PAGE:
Library from Iowa
CEDAR RAPIDS – As Iowa’s growing wind industry continues to advance eastward, some University of Iowa students are asking Linn County residents for their thoughts on turbines.
This month, two brand new wind farms from Alliant Energy's Iowa energy company will start generating low cost, renewable energy. It's great news as the state continues to see a boom in wind turbine production and placement by energy companies. But Alliant also wants to recoup the cost of those new turbines so, you guessed it. Your electric rates are about to go up.
We are told that wind turbines are “green,” yet during construction they compact our soil so deeply the damage has been reported to have lasted well over a decade so far. The heavy machinery installing the turbines breaks our drainage tile causing erosion. Wind turbines kill so many of our birds and bats that MidAmerican has applied for a permit with the U.S. Fish and Wildlife Service to kill them. Wind turbines now cover over 1 million of Iowa’s acres, more than three entire counties in total area.
In Fayette County, Catherine Miller knows firsthand that, while wind turbines are touted by many as a source of local revenue and clean energy, they aren’t loved by all Iowans.
Dallas County, Iowa adopted this land-use regulation that includes rules governing the siting of industrial wind turbines. Section 45.39 details the requirements. The full ordinance can be accessed at the links on this page. The portion of the ordinance pertaining to setback distances and noise limits is provided below.
Swanson said rural Iowa families shouldn't have to suffer wind turbines — which compact soil during construction and hurt crop yields — to satisfy urban residents' need to feel good about the environment. ..."What we care about is our homes, our health, our land, our wildlife and our economy," which are jeopardized by wind projects, said Swanson, a board member of the Coalition for Rural Property Rights, along with Youngblut.
Mitchell County Sheriff Greg Beaver said the fatal accident occurred about 1 p.m. Saturday while the worker was loading heavy equipment at Turtle Creek Wind Farm, which is under construction near St. Ansgar.
A three-judge panel of the Iowa Supreme Court on Wednesday rejected an appeal filed by attorneys for Mason Wind, Dante Wind 6, Galileo Wind 1 and Venus Wind 4, which are under a Fayette County District Court order to remove three turbines by Dec. 9.
“I’m thrilled,” Kerns said. “The constant whoosh, whoosh, whoosh sound they make is nonstop … and the shadow effect was like I was back in the ’70s with the disco strobe light. “I couldn’t sit outside in the evening,” she added. “Until you live near one, you don’t know what it’s like.”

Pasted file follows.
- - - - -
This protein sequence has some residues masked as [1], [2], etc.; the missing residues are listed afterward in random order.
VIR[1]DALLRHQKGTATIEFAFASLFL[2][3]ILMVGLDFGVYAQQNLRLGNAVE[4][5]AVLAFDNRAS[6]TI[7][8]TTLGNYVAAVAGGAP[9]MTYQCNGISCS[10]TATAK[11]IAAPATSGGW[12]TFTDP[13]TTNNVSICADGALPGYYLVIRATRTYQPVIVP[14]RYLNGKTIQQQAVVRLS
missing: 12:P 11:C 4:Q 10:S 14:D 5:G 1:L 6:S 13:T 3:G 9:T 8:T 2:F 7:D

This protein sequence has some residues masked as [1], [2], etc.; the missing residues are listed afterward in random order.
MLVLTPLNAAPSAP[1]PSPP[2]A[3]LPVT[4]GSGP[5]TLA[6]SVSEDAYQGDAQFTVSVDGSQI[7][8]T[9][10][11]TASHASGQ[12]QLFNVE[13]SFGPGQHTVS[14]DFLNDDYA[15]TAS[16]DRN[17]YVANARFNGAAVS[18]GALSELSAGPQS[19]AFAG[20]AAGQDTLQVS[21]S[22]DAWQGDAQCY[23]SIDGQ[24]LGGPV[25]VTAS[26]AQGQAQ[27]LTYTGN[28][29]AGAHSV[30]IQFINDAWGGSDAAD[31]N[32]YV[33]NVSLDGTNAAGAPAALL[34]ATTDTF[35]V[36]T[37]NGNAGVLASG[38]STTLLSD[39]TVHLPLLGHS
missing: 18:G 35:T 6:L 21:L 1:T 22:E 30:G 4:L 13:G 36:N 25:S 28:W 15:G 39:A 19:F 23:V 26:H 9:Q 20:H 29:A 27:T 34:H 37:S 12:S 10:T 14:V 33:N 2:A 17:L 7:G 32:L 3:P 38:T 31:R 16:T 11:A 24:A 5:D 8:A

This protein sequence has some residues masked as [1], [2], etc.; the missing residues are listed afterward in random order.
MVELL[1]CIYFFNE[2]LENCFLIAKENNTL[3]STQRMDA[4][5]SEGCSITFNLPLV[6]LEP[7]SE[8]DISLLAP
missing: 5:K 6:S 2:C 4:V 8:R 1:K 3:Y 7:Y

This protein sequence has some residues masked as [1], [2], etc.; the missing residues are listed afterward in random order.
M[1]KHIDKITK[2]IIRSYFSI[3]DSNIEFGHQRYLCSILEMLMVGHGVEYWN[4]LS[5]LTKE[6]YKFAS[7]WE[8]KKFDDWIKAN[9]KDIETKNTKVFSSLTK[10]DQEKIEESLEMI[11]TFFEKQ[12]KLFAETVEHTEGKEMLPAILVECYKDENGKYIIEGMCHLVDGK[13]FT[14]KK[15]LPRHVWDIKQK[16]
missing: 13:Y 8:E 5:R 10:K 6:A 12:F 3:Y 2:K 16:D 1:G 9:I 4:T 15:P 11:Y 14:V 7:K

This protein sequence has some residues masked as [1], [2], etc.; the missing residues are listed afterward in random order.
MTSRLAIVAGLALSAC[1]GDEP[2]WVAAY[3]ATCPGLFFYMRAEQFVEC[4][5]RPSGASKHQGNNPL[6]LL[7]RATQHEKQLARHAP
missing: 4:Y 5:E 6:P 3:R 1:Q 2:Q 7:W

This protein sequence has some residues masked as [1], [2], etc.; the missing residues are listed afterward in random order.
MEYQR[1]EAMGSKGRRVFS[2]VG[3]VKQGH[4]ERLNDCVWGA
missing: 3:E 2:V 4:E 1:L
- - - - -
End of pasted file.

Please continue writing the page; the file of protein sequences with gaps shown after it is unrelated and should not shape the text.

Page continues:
Holmes contends the hearing and vote was moot because the correct way to handle the request would have been through a rezoning application to the elected Board of Supervisors. “(The Board of Adjustment) have no power to grant a special exemption on land that is exempt from zoning,” he said. “They should have just gone home.”
As members of the Adair County Supervisor consider a more comprehensive ordinance on wind turbines, the ordinance in Cass County focuses solely on assessment.
The proposed 345-kilovolt line would run between Dubuque, Iowa, and a substation in Middleton along one of two routes that the utilities say would deliver low-cost wind energy from Iowa to population centers where the power is needed.
Bauercamper found the wind companies in contempt of court earlier this year and ordered the turbines to cease energy production by July 2 and be removed at the turbine developers’ cost by Dec. 9. The turbines have stopped spinning.
While members of the Adair County Board of Supervisors approved an ordinance Wednesday morning related to where wind turbines could be located, discussion on the topic is expected to continue during their next meeting where they will discuss creating a even more comprehensive ordinance.
Members of the Adair County Supervisors hope to have an ordinance to consider during their next meeting on Wednesday, following discussions in meetings last week about wind turbines. Supervisor Matt Wedemeyer said Friday that citizens started coming to supervisor meetings last summer, “concerned about the large amount of windmills coming into the county, and our county did not have an ordinance related to the citing of wind turbines.”
Adair County is moving forward with a plan to restrict wind turbines in the county. Wind turbines have been a contentious issue there for a while now. KCCI's Chris Gothner has details.
Some would argue there has never been a more controversial issue in Palo alto County as wind energy. What began as a way to protect the rights of citizens, landowners and the environment in the county, has turned into a legal war.
He said a wind turbine four miles south of Zearing off U.S. Highway 65 was damaged by the tornadoes that ripped through Iowa earlier this summer, leaving one blade dangling. Then, lightning struck it during the storms this weekend.
The plan is part of MidAmerican’s request for a 30-year U.S. permit to allow for an average of 10 turbine-related incidental bald eagle deaths per year across the company’s Iowa footprint.
The supervisors have been meeting with Nick Schuler of Tradewind Energy for months in preparation for the installation of wind turbines in southwest Davis County. The wind project also extends into Appanoose County and Schuyler County, Mo.